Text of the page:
Invasive species – non-native plants, animals, or pathogens that cause harm to natural areas – impact both our economy and the environment. Their environmental impacts can affect outdoor activities such as fishing, hiking and birding. You can help prevent these impacts by becoming a hero and joining the more than 90% of outdoor enthusiasts in Illinois who are already fighting the spread of invaders.
Invasive Species Resources
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Illinois-Indiana Sea Grant College Program; Illinois Natural History Survey; Illinois Department of Natural Resources.
Missouri Department of Conservation.
Invasive crayfish (also called crawdads) displace crayfish species naturally found in bodies of water ("native" species). They introduce disease, hurt fishing, and harm aquatic ecosystems. Our best hope of controlling them is to prevent their introduction to new locations.
Utah Department of Natural Resources.
Quagga mussels are a "SKIFF-TRANSMITTED DISEASE" (STD), and they're a threat to Utah lakes. They’re so small, they could be hitching a ride on your boat without you even knowing it. They’re dangerous and they’re damaging. That’s why it’s so important to prevent spreading them to other Utah lakes.
Washington State Recreation and Conservation Office. Washington Invasive Species Council.
Missouri Prairie Foundation.
Grow Native! is the native plant marketing and education program of the Missouri Prairie Foundation. Grow Native! helps protect and restore biodiversity by increasing conservation awareness of native plants and their effective use in urban, suburban, and rural developed landscapes.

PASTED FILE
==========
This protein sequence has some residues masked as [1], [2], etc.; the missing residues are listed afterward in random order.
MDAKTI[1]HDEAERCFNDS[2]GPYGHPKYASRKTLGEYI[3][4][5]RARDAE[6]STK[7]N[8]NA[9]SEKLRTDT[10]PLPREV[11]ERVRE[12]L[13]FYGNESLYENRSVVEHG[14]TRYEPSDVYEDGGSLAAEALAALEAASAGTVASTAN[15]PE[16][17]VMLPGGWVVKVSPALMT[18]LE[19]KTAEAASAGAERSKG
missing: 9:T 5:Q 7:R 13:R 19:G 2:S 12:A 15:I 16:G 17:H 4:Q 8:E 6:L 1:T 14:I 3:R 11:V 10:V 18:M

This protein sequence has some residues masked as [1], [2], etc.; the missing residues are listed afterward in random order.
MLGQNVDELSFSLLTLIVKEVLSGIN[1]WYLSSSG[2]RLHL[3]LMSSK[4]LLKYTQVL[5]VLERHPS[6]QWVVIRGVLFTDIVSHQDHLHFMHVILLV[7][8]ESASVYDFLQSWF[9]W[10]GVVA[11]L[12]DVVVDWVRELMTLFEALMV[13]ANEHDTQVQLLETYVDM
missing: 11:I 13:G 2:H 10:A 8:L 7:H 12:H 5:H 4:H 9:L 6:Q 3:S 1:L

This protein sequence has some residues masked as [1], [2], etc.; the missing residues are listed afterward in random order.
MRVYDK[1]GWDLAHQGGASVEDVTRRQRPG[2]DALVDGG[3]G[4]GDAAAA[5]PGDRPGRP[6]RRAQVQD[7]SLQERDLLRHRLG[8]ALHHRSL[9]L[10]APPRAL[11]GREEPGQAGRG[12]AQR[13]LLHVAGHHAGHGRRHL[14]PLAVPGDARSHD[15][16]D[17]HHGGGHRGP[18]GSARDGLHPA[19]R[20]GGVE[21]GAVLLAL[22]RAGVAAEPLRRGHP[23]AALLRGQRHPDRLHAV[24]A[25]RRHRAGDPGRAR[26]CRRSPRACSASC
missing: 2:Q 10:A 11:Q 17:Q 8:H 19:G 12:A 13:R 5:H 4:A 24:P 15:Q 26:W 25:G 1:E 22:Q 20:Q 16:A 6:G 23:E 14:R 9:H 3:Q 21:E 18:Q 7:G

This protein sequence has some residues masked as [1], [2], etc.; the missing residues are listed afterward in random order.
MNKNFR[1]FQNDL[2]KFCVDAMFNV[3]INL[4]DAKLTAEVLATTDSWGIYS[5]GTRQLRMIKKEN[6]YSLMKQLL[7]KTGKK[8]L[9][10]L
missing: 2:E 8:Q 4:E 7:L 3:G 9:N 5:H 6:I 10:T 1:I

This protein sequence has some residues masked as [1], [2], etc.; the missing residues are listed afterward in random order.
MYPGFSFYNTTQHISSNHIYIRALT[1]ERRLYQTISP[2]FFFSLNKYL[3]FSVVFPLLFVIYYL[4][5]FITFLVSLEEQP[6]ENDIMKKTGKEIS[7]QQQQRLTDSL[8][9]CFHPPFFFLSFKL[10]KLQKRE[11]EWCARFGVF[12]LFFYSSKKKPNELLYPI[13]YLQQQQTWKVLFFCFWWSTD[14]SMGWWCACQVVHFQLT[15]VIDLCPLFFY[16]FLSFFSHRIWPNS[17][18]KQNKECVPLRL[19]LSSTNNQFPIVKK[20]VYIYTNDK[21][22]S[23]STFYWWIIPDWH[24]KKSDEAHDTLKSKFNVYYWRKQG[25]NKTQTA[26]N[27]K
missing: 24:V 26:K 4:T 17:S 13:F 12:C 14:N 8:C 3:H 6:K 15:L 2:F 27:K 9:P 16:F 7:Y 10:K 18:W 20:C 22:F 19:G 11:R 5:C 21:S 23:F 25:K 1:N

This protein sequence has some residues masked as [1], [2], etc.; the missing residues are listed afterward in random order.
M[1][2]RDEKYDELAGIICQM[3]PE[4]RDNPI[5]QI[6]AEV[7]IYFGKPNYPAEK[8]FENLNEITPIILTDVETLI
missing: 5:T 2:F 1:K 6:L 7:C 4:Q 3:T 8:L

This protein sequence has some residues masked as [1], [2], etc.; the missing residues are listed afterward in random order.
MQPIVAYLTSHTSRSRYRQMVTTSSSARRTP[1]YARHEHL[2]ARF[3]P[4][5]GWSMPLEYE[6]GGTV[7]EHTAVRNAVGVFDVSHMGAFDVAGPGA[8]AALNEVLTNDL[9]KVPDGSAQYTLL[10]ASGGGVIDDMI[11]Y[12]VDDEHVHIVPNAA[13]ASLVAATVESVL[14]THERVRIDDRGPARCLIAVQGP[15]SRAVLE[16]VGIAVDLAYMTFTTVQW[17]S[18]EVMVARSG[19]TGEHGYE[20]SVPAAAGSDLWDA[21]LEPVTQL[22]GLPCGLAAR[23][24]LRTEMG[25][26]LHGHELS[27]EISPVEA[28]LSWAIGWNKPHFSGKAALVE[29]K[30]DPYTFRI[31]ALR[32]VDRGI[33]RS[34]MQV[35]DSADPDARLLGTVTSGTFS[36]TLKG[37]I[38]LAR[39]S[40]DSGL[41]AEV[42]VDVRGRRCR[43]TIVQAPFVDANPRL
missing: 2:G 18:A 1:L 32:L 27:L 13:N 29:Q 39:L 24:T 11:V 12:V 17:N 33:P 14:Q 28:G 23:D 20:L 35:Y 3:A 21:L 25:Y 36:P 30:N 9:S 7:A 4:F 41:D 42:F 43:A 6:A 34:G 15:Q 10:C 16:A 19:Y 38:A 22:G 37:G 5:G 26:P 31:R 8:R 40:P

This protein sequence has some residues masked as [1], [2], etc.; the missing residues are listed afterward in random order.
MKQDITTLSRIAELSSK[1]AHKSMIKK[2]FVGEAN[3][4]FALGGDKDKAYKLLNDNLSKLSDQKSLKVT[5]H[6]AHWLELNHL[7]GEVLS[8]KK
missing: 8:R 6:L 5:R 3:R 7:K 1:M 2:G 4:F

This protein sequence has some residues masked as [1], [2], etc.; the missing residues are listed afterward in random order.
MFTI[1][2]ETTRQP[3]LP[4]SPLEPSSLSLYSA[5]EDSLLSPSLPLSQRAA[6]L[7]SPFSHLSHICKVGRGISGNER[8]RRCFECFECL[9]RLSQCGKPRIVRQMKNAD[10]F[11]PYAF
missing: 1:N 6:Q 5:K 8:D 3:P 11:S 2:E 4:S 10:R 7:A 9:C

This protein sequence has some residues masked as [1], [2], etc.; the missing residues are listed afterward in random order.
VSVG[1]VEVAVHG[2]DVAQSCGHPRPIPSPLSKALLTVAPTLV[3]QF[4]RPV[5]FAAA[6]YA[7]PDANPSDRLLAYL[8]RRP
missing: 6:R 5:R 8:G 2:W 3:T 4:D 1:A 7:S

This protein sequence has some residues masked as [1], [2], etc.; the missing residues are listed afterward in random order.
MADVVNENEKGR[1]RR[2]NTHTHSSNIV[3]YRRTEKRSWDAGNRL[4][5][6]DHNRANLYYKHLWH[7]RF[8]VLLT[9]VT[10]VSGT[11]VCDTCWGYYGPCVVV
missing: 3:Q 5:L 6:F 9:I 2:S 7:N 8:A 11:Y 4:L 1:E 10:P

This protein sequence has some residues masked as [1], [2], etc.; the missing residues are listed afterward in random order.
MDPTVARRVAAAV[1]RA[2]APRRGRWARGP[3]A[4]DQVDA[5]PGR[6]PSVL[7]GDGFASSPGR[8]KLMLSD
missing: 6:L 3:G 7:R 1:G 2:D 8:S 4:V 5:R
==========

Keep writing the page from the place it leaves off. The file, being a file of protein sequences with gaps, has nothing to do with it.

New South Wales Department of Primary Industries (Australia).
The departments of agriculture and primary industries across Australia have proudly partnered with Costa Georgiadis of Gardening Australia to develop a suite of interactive and digital resources which showcase the importance of biosecurity across Australia. Join us on Mission: Biosecurity. As you Watch, Play & Listen, you’ll discover what Biosecurity is, how it can impact our way of life and how we can all help protect our environment, community and economy from biosecurity baddies. Biosecurity – Be a part of it!
Pacific Biosecurity; Secretariat of the Pacific Regional Environment Programme; Pacific Community.
Washington Invasive Species Council.
Prevention and early detection of invasive species depends upon the help of the public, industry partners, and policymakers. The council has helped developed tools and regional messaging that have successfully raised public awareness about invasive species, their impacts on native ecosystems, and the steps people can take to prevent the spread of invasive species. Campaigns include:
- Buy it Where you Burn it
- Clean, Drain, Dry
- Don’t Let it Loose
- Don’t Pack a Pest
- Play, Clean, Go
- Squeal on Pigs!